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Should I File a Tax Extension?

Should I File a Tax Extension?

The tax filing deadline is just around the corner. If you need more time to prepare your tax return, you can file a tax extension. While a tax extension won’t give you more time to pay your taxes, it will allow a few more months to file your tax return without receiving a failure-to-file penalty. Here’s an overview of how tax extensions work and how to file one.   

What is a Tax Extension? 

The IRS allows taxpayers to file for a tax extension, which gives them more time to prepare their tax returns. If approved for a tax extension, the new tax deadline would be October 15, 2024. You can file for a tax extension for any reason, and the IRS will approve it as long as you submit Form 4868 by the April 15th tax deadline. While some states accept federal tax extension forms, others have their own requirements for obtaining an extension. Some states like California, Wisconsin, and Alabama offer automatic extensions, which means you don’t have to file a form. Other states require you to request an extension. You can check with your own state tax authority for more information on this.  

Does a Tax Extension Delay My Tax Payments? 

While a tax extension won’t delay the deadline to pay taxes, it will allow a few more months to file your tax return without receiving a failure-to-file penalty. That said, you might be wondering how much tax to pay if you aren’t sure how much you will owe, if any at all. In this case, you’ll need to estimate the amount of tax you will owe and pay that amount by April 15. If you do not, the IRS will begin to charge you interest on the balance owed, plus penalties. The failure-to-pay penalty is 0.5% of the tax owed after April 15, for every month or part of a month the tax remains unpaid, up to 25%.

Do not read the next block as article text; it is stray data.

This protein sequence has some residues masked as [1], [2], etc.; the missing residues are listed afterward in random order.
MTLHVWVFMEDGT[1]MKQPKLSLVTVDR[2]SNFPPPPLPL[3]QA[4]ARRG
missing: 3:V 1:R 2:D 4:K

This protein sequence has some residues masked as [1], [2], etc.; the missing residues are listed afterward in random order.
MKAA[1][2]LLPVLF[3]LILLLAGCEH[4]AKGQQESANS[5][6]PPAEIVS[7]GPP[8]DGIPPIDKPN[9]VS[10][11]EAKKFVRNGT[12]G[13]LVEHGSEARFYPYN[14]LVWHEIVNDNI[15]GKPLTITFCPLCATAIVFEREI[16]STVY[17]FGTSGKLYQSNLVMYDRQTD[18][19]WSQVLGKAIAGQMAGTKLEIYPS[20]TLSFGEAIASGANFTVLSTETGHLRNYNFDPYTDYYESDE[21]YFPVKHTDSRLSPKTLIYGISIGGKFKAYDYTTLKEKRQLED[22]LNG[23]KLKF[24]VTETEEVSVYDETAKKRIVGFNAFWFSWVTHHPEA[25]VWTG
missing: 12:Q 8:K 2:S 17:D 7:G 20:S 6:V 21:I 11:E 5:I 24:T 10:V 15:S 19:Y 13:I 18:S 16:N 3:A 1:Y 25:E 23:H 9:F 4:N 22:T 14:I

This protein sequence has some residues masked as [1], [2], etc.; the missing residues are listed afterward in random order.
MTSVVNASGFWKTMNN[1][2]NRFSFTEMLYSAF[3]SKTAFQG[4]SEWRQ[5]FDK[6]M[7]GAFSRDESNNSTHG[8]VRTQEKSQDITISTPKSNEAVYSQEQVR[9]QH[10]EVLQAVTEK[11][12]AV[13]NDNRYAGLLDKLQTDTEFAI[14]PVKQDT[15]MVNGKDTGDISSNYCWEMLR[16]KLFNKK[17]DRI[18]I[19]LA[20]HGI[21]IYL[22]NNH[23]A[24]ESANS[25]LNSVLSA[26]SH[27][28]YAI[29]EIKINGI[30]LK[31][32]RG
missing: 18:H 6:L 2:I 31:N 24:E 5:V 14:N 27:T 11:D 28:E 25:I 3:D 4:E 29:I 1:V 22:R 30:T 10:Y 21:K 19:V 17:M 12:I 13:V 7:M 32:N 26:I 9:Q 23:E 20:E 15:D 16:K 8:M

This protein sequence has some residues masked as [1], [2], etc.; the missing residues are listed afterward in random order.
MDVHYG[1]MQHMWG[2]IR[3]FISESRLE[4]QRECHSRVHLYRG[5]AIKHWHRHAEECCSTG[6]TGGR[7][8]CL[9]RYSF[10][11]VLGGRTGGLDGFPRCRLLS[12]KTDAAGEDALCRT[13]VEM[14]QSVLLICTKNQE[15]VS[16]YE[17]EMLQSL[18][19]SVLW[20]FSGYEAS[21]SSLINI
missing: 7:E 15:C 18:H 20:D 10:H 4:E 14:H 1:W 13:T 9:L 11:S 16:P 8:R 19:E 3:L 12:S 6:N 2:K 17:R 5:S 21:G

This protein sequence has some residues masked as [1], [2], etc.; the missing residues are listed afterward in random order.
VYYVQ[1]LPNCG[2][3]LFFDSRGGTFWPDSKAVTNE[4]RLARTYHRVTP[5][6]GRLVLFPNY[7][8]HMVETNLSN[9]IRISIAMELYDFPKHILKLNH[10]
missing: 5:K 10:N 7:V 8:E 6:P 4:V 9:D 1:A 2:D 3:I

Calculating Estimated Tax

To calculate your estimated tax payment, you’ll need to first calculate your taxable income and then subtract tax deductions, or the standard deduction. The amount leftover should be an estimate of your taxable income for the year. Then you can apply your tax rate determined by your tax bracket, which is based on your taxable income and filing status. This should help you find the amount of tax owed for the year. 

Tax withholding should cover most, if not all, of this amount. If it does not, you can offset this amount by claiming tax credits you are eligible for. The tax remaining should be paid at the April tax deadline. If you overpay, you will receive a tax refund when you file before the October extension deadline. If you underpay, you could owe the balance, plus an underpayment penalty.  

Tax Underpayment Penalty 

The IRS underpayment penalty is a fee assessed on taxpayers who do not pay enough taxes during the tax year. While interest rates can change, the current rate for is 8% for individuals and 10% for corporations.   There are a couple ways to avoid the underpayment penalty. The first is to owe less than $1,000 when you file your return. Alternatively, you could pay either 90% of the current year’s tax or 100% of last year’s tax, whichever is less. However, if your AGI exceeds $150,000, you should pay the lesser of 90% of the current year’s tax or 110% of last year’s tax. Doing so should help you avoid the underpayment penalty.